I first came across the Tecla on Facebook when they posted asking for people to declare an interest in joining them in attempting to navigate the North West passage. Unfortunately I could not afford the cost of this leg of the voyage but when I saw they were also sailing from The Galapagos islands to Rapa Nui I signed up immediately, several months before the trip. So it was with a great deal of excitement and anticipation when I finally landed in Baltra airport in The Galapagos on 11th Nov. I checked into my hotel in Puerto Ayora, Santa Cruz and went straight to sleep after 5 airports, 4 flights and more than 18 hours in the air I was whacked. The next day I walked to the famous Charles Darwin Research Station and was given a very informative tour of their giant tortoise and iguana breeding programmes. After a visit to Playa de los Alemanes and
Las Grietas for a swim I walked to the beautiful Tortuga bay. Everyone recommended taking one of the tours on Galapagos so after asking around I booked a snorkelling day trip to Isla Pinzón. After a long, fast boat trip I found myself snorkelling with sea turtles and marine iguana as well as a mother sea lion teaching her cubs to dive for a stick. I felt very comfortable swimming with these amazing creatures but all I could think was wow! this is absolutely fantastic, I couldn’t quite believe it was happening. If that wasn’t enough on our second stop we were swimming with white tipped reef sharks and a sting ray, another surreal experience. A couple of people in the group had underwater cameras so I’m hope they’ll share some footage. On our way back to Santa Cruz we stopped off at this rock to see the blue footed boobies and sea lions, I made a mental note to check the name of the island, which I later discovered is Isla sin Nombre, go figure! I met up with Claudia and a few other crew mates and started to get to know each other. Unfortunately we found out that Tecla had been delayed in Equador due to the bio-security clean up and was not allowed to come to Santa Cruz so now we had to meet the ship in San Cristobal. An extra day in Galapagos, what a bummer 😉 It was a two hour high speed taxi ride to San Cristobal where we met up up with another guest crew for a few beers before finally joining the ship. It was great to get on board to start the next part of the adventure. Unfortunately we had to wait over the weekend for immigration clearance an on Monday we all had to go onshore to have our passports photocopied and then all taxied up to the immigration building which for some reason was on the outskirts of town. We eventually raised anchor under sail in late afternoon heading South into the big blue. We quickly settled into the routine of watches, eating, sleeping. Or at least trying to sleep with the engine running which unfortunately we had to use when we lost the wind to keep to schedule.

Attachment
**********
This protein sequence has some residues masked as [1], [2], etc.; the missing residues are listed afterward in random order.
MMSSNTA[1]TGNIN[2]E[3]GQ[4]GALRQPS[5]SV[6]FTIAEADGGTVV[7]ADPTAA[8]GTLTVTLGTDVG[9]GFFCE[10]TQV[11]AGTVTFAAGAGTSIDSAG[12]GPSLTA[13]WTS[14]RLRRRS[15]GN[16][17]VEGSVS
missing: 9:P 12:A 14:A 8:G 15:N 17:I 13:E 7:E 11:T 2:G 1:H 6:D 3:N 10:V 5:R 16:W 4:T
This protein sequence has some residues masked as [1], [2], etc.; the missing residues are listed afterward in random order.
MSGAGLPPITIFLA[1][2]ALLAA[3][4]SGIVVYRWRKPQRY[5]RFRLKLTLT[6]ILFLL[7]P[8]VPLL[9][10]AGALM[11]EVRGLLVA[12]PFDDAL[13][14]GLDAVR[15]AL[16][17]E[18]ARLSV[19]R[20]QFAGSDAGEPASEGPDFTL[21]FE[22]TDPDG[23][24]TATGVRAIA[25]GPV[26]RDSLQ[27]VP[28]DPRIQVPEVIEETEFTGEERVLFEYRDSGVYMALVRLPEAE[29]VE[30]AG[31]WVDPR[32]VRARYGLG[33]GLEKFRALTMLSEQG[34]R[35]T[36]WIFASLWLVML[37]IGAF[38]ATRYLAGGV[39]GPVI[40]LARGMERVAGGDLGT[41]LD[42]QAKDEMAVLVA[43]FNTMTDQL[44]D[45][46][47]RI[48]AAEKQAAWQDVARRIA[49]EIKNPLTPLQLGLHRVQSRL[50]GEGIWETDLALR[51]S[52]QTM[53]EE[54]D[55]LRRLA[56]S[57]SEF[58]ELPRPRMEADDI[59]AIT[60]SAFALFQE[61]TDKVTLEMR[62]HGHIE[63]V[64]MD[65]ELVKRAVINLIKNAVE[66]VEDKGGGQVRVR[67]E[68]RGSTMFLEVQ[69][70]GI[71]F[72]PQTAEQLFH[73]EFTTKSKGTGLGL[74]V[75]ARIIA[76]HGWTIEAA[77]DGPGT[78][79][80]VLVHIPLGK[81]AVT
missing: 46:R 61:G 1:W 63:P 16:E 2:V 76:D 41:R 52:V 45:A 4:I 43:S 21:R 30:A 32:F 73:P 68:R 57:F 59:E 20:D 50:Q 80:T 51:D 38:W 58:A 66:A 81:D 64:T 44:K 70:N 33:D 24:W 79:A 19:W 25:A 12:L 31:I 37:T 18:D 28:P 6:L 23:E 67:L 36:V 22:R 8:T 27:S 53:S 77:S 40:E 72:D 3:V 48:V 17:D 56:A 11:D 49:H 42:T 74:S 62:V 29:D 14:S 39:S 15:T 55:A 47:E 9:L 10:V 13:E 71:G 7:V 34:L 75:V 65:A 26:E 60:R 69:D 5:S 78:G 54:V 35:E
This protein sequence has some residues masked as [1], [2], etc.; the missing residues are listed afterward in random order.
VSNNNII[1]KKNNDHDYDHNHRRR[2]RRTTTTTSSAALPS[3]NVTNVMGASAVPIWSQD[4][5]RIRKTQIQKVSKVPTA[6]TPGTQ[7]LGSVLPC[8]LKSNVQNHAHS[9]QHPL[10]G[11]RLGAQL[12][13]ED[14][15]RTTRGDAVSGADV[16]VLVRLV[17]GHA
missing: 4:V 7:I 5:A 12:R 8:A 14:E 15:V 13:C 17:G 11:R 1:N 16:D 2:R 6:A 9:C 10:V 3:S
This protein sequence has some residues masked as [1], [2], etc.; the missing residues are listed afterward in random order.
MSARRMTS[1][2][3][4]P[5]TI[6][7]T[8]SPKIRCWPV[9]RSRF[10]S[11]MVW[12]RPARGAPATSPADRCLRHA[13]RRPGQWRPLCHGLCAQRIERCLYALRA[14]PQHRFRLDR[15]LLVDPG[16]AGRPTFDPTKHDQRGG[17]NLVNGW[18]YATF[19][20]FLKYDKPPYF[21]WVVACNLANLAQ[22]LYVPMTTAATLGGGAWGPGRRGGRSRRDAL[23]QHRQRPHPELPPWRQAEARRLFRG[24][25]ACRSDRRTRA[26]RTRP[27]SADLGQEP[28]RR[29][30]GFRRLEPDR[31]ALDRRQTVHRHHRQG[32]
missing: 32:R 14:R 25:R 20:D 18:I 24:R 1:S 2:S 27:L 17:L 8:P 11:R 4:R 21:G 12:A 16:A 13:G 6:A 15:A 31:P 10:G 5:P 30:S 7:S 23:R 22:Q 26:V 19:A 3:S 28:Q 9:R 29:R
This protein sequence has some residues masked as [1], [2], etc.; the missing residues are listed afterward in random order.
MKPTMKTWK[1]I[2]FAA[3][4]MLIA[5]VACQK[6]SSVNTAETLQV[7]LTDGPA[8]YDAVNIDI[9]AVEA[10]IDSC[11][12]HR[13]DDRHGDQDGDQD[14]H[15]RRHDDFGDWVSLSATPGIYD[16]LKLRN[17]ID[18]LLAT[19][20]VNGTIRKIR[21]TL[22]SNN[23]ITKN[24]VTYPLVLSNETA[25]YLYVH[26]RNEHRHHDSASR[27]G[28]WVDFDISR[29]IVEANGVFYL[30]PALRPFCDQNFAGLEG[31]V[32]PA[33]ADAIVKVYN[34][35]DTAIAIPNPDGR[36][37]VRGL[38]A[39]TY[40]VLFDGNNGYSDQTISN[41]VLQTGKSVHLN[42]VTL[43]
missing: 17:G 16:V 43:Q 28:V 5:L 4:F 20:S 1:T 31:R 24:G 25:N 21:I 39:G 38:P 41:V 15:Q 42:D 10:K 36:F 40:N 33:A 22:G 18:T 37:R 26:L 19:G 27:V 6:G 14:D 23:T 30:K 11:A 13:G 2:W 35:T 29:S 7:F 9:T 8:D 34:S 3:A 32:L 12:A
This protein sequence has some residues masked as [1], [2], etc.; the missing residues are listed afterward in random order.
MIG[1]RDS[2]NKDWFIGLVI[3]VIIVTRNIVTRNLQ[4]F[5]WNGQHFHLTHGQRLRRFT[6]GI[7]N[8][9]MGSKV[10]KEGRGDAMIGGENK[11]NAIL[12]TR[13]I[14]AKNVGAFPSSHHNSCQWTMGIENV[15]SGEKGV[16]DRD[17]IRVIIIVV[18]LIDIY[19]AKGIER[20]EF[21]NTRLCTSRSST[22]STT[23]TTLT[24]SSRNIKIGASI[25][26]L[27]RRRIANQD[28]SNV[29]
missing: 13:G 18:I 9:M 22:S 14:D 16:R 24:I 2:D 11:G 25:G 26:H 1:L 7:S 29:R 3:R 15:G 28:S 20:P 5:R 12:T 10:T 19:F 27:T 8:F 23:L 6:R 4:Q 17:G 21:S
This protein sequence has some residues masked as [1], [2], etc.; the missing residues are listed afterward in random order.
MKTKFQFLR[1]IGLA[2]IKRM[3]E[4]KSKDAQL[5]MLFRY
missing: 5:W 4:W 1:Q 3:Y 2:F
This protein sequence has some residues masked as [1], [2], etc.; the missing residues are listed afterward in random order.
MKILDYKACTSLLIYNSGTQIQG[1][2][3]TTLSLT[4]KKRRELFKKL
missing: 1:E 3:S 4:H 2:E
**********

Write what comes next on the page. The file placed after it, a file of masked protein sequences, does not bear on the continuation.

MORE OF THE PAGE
I was on white (wit) watch 04:00-08:00 and 16:00-20:00 which was great as we saw the sunrise then breakfast and we saw the sunset then dinner. the days started to merge together as they do on long ocean passages as we headed due South 190o a heading that became etched on the memory of everyone at the helm. To paraphrase Douglas Adams…
The Pacific is big. You just won’t believe how vastly, hugely, mind-bogglingly big it is. I mean, you may think it’s a long way down the road to the chemist’s, but that’s just peanuts to The Pacific.
South of the Galapagos, but still near the equator the sunset is very early, around 18:00 but as we got further South it became later each day, but still quite fast, you could miss it just going below deck to get your camera. On a couple of occasions when the wind dropped we had a swim stop the first was 06o 12′ South 94o 53′ West and the second was 24o 22′ South 107o 39′ West which I can safely say was the most remote swimming pool I’ve ever been in with the nearest dry land around 2000Km away.
The weather was a bit more variable than expected with a bit of everything really which meant quite a bit of sail setting, reefing and taking down. Although there was very little in the way of wildlife apart from the odd bird now and again there were a lot of flying fish, and during the night and early morning many landed on deck in fact I was hit on the back of the head by one whilst at the helm around 05:00. So this little fellow must have jumped/flown some 15 feet up. Needless to say it came off worse than I did.
After some 14 days at sea we sighted land in the distance on 30th Nov at about 15:30 and eventually dropped anchor in Hanga La Perouse on the Noth of the island. We celebrated our arrival that nigh which unfortunately (for me) given the combination of darkness, rain, a rolling ship and far too much alcohol on my behalf resulted in my head making an accelerated impact with the deck. The next morning I awoke and the damage and memories became clearer. Needless to say I felt rather embarrassed. With two nurses and a doctor on board I was well looked after and my injury was minor, a lump no bruising and a scar to add to my collection. The next day we sailed round the island for our first view of the township of Hanga Roa. Later that day we had to go round to the East of the island to shelter from an incoming NW squall. We anchored in the bay near the end of the airport and within sight of Ahu Vinapu, which would be our base until we left the ship on Wednesday 4th Dec.